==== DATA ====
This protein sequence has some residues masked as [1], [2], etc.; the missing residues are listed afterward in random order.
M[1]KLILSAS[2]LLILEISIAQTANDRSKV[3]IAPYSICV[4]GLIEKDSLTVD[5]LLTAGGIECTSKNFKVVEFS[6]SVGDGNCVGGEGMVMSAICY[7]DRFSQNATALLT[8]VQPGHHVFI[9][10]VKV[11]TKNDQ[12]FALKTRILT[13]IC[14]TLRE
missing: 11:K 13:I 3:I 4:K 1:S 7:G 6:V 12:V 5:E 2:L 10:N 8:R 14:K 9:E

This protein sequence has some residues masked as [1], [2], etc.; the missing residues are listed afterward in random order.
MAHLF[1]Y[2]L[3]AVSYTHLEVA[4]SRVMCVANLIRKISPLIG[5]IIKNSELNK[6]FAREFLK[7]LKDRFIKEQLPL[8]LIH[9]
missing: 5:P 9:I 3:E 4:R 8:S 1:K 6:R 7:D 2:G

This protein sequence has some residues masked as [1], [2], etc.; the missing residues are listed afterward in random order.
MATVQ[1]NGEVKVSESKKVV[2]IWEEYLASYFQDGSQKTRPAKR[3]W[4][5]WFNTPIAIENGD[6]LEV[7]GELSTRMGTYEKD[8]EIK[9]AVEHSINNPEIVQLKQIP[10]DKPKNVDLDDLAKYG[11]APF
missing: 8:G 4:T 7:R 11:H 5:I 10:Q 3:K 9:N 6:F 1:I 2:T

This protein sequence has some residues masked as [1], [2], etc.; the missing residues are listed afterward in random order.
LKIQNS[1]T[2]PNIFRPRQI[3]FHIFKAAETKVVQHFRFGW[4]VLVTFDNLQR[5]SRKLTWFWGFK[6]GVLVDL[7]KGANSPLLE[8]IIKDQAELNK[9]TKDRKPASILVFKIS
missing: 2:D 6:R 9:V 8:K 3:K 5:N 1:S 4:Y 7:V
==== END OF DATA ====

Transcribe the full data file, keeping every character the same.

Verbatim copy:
This protein sequence has some residues masked as [1], [2], etc.; the missing residues are listed afterward in random order.
M[1]KLILSAS[2]LLILEISIAQTANDRSKV[3]IAPYSICV[4]GLIEKDSLTVD[5]LLTAGGIECTSKNFKVVEFS[6]SVGDGNCVGGEGMVMSAICY[7]DRFSQNATALLT[8]VQPGHHVFI[9][10]VKV[11]TKNDQ[12]FALKTRILT[13]IC[14]TLRE
missing: 11:K 13:I 3:I 4:K 1:S 7:G 6:V 12:V 5:E 2:L 10:N 8:R 14:K 9:E

This protein sequence has some residues masked as [1], [2], etc.; the missing residues are listed afterward in random order.
MAHLF[1]Y[2]L[3]AVSYTHLEVA[4]SRVMCVANLIRKISPLIG[5]IIKNSELNK[6]FAREFLK[7]LKDRFIKEQLPL[8]LIH[9]
missing: 5:P 9:I 3:E 4:R 8:S 1:K 6:R 7:D 2:G

This protein sequence has some residues masked as [1], [2], etc.; the missing residues are listed afterward in random order.
MATVQ[1]NGEVKVSESKKVV[2]IWEEYLASYFQDGSQKTRPAKR[3]W[4][5]WFNTPIAIENGD[6]LEV[7]GELSTRMGTYEKD[8]EIK[9]AVEHSINNPEIVQLKQIP[10]DKPKNVDLDDLAKYG[11]APF
missing: 8:G 4:T 7:R 11:H 5:I 10:Q 3:K 9:N 6:F 1:I 2:T

This protein sequence has some residues masked as [1], [2], etc.; the missing residues are listed afterward in random order.
LKIQNS[1]T[2]PNIFRPRQI[3]FHIFKAAETKVVQHFRFGW[4]VLVTFDNLQR[5]SRKLTWFWGFK[6]GVLVDL[7]KGANSPLLE[8]IIKDQAELNK[9]TKDRKPASILVFKIS
missing: 2:D 6:R 9:V 8:K 3:K 5:N 1:S 4:Y 7:V